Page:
It's the patients' fault, of course. They've chosen the state-run hospital over the brand new private facility. The question is, why?
I assume they were given the choice; that, after all, is what the whole exercise is about.
Cataract surgery has a 95% success rate, or a 5% risk of complications. This would mean that of these 200 operations, you would expect to see about 10 of them going to the hospital for further treatment. Maybe the patients feel that if they should happen to be in the unlucky percentile, they'd be better off being in the hospital to start with where they might feel that the hospital ophthalmologists have more experience than the Mercury doctors.
Mercury do their operations at St Mary's Hospital in Portsmouth. No wonder patients on the Isle of Wight are put off by the Solent crossing.
These may be the reasons that patients prefer the Trust. If so, Mercury need to improve their PR drastically.

Kentucky Fried Blog III

In parts 1 & 2 I told you how Governor Fletcher of Kentucky had banned a critical blog, Bluegrass Report, from government computers. Mark Nickolas, the blogger who writes it, has filed a suit, calling for his blog to be reinstated. This is excellent news, and hopefully will be upheld. It would mark a change in the status of blogs, giving them similar legal rights as the mainstream press, and confirm them as legitimate news outlets in their own right. Remember, in this case, Bluegrass Report was selectively censored. There was no blanket ban on blogs. The case appears to be straightforward. You can be sure, though, that Gov. Fletcher will fight this one all the way - until he's ousted this November!

Monday, July 10, 2006

Fouled River

Antisemitism is alive and well and living in a town called Indian River, Delaware. A Jewish family, name of Dobrich, had to move out of town due to the aggressive Christianity of the town. For details, go here and here.
People in Britain just don't get what's happening in America. Christianity in the US is like a cancer, eating away at all that's good and wholesome in society. It's attacking free speech, education, science, civil liberties and culture. In Britain there might be one holy roller in your workplace, in America, if you're not born again, then you're the odd one out.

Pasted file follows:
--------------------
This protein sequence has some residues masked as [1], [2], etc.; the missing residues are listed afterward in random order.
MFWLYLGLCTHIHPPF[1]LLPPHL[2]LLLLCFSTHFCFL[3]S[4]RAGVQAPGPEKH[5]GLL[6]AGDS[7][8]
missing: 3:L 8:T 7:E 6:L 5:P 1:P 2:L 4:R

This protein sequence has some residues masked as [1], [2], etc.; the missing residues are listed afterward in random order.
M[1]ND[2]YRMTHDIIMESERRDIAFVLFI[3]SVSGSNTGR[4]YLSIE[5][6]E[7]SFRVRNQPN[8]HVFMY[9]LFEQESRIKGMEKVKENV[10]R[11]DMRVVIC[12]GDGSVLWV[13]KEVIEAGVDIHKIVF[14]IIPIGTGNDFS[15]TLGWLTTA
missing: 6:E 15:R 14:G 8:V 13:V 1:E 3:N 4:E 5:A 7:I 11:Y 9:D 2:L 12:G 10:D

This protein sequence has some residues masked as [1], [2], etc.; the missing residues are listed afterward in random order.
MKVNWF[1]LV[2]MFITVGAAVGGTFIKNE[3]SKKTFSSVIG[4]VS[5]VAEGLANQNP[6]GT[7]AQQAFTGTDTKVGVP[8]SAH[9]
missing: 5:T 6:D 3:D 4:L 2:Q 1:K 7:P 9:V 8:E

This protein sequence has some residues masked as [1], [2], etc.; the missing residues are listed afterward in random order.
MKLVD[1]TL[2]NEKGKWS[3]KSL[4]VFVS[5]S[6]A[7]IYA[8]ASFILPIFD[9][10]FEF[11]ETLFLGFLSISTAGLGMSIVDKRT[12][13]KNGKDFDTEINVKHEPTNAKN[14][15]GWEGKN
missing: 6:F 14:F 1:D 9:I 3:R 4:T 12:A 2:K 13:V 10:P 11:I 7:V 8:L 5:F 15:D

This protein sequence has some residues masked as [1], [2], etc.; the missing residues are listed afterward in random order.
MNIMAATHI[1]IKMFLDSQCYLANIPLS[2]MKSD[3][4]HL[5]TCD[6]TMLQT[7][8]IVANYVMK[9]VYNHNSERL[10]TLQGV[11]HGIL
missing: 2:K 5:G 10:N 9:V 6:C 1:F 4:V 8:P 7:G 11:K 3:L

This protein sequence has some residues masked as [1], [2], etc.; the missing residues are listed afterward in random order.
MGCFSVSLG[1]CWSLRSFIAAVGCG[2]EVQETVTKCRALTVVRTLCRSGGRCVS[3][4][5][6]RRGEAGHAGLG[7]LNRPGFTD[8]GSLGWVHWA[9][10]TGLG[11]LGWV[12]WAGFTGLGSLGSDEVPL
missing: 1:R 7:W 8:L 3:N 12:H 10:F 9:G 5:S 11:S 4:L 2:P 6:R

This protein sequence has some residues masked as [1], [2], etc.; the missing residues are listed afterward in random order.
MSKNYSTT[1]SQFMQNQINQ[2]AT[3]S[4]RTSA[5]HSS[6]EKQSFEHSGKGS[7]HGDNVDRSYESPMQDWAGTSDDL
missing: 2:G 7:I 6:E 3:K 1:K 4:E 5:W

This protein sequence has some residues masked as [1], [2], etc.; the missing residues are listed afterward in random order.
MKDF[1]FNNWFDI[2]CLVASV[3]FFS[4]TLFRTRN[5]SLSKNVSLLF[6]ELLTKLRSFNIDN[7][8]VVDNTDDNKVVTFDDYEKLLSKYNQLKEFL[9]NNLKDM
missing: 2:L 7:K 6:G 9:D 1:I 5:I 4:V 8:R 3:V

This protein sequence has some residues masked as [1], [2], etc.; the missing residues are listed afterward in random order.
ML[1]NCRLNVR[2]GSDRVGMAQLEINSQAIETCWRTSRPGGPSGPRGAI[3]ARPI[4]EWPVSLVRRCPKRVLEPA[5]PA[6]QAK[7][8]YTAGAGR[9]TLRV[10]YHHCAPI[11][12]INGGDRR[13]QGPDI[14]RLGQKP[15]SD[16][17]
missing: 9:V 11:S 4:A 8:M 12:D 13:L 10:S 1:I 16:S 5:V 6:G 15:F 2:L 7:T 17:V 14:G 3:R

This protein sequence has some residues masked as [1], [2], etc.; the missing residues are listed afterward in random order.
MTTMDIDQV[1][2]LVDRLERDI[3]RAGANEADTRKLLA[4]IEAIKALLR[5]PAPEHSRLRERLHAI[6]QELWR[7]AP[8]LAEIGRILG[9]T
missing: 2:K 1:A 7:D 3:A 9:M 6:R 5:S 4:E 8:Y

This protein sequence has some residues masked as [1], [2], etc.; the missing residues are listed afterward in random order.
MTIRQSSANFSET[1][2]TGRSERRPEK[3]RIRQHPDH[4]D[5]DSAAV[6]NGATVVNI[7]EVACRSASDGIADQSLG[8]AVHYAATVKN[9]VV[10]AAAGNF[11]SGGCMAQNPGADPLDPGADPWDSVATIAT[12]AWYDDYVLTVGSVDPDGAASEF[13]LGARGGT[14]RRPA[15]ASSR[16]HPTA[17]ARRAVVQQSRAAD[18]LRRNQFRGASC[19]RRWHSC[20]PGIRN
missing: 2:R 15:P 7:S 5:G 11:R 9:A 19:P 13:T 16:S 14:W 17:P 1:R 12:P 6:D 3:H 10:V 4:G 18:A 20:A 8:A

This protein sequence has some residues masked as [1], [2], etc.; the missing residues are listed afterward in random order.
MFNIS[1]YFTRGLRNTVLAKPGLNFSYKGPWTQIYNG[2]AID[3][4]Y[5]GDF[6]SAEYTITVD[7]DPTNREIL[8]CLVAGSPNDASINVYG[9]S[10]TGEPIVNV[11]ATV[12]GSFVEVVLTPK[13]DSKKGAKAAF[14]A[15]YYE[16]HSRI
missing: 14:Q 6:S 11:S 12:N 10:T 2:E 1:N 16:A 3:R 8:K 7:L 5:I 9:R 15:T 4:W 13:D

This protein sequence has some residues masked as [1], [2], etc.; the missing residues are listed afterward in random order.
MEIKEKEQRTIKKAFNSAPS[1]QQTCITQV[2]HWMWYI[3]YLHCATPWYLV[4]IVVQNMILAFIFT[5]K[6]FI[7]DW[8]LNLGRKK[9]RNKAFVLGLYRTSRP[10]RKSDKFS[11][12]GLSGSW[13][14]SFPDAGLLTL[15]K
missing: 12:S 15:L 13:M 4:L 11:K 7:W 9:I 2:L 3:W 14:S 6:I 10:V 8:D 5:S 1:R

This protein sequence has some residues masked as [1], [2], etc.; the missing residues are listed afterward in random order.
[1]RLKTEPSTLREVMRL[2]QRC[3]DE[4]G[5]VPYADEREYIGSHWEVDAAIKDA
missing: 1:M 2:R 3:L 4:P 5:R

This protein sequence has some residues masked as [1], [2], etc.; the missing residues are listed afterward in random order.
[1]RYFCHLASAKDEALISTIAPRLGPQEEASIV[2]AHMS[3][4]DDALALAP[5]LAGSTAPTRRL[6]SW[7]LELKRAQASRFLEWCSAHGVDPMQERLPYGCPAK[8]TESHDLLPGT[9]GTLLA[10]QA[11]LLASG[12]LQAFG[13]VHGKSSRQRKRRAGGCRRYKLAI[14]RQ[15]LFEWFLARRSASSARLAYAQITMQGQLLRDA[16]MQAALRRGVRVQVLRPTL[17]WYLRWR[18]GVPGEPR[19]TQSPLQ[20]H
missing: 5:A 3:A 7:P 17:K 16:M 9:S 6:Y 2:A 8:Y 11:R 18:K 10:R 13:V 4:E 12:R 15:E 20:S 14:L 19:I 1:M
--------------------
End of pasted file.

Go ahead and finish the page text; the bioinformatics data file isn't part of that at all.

So places like Indian River are very difficult to live in if you're the wrong religion. The Dobriches suffered because nobody stood with them, except one other family who remain anonymous. They were targeted for insults and even got a veiled death threat!
I hope it can't happen here. Trouble is, a lot of our cultural trends are imported from the US - rap culture for example. There are people here who would welcome a more widespread evangelical world view in British society. If the US moves even further towards theocracy, it might start making religious conditions to trade and diplomacy. Already, christian charities in Africa are pushing their message with their aid, and denying help to those who won't accept what they're saying.
Be vigilant! We can't say it'll never happen here. Religion is a route to power, and there are people who will fight for that power.
Just remember Indian River. That's what's ahead of us if we don't guard against it. And it's not just jewish people who are at risk. Muslims, gays, athiests, pagans, socialists, scientists, teachers; we're all vulnerable. Read the links above and tell the people you know. Let's make Indian River a byword for bigotry.

Sunday, July 09, 2006

Och high the noo two

In my previous post Och high the noo, I was a wee bit snarky about Virgin Galactic, so in true Glenda Slagg tradition, I now wish to put the case for the defence.
Having a spaceport in Scotland would be the coolest thing possible. It would increase tourism to the area. People would actually go to RAF Lossiemouth, just to see the spaceships take off. I believe they're even calling one of the ships Enterprise. It would be VG though, and not USS, but hey, who cares, it's spaceships!